Let's not miss the larger picture
Updated: 2017-02-27 07:37
By Anisha Bhaduri(HK Edition)
Last summer, I went to the Hong Kong Heritage Museum to admire an exhibition featuring some of Claude Monet's signature artworks. It was a Sunday and the crowd was huge. Delighted that the serpentine queues leading to the tickets counters somewhat eroded Hong Kong's reputation as a "cultural wasteland", I entered the exhibition area, only to be greeted by the sight of viewers jostling for a snap with a slice of Monet in the background.
There was not the silent reverence one might associate with an encounter with a piece of history, no sign of stray art students one might expect at such places absorbed in trying to reproduce what they saw before them, and no admiring parents attempting to explain to impatient children in tow what made that Sunday so special.
Well, while Monet may not be to everyone's taste, what could have become a memorable artistic journey, albeit short, for (most) visitors that Sunday ended up in routine fixation with the smartphone. What the smartphones captured was secondary - the act of pressing the button, of compressing the moment of self-indulgence into a digital file, was what made the owner's day.
I'm reminded of another visit to a museum in Hong Kong in the company of a doctoral student. When I wanted to know why she was spending her time clicking photographs of exhibits with her smartphone instead of trying to learn more about them from the short descriptions provided so thoughtfully by the curator, she said because that's what everyone else did; the texts could be studied later, what mattered was documenting the visit. I still don't know what bothered me more at that time - the tendency to adopt a herd mentality unthinkingly or tossing out a chance to savor an experience first-hand that no amount of poring over thoughtless digital files can bring to life later.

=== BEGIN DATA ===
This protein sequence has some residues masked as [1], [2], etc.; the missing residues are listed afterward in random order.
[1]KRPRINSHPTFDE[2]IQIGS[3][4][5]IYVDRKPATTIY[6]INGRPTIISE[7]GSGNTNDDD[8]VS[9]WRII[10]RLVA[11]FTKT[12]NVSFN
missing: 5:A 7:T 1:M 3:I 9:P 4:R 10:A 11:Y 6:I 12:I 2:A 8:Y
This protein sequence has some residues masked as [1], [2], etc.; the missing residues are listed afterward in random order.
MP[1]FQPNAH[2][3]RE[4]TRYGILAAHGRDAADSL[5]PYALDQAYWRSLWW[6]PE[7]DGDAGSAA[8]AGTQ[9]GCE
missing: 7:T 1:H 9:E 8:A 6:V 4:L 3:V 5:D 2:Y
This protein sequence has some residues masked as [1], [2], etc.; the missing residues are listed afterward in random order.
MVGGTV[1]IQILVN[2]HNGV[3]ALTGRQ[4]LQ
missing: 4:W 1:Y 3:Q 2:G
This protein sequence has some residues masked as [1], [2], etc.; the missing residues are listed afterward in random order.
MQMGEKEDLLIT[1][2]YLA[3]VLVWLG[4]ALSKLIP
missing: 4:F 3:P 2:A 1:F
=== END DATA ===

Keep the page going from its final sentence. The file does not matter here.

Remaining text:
While obsessive self-absorption is a matter of personal failing, it becomes disturbing when popular sanction gives it the power to challenge propriety and invade privacy.
It is precisely because "everyone else was doing it" that bystanders busied themselves shooting with smartphones footages of victims' agony during a recent arson attack on the MTR instead of lending a hand.
The first victim of extreme self-absorption is usually empathy, when the "self" is successful in edging out the "social". That is why people, mostly young people one must note sadly, live for digital reality.
Isn't this at odds with multiple programs run in schools to foster fellow feeling? Or has the regimen of institutionalization run so deep that a boy scout must rise to the occasion only when the lesson is on?
We live in a real world, with its agonies and imperfections. And technology is supposed to make the journey a little easier - certainly not turn us into self-indulgent automatons. In fact, a walk down that path may prove to be self-destructive.
(HK Edition 02/27/2017 page8)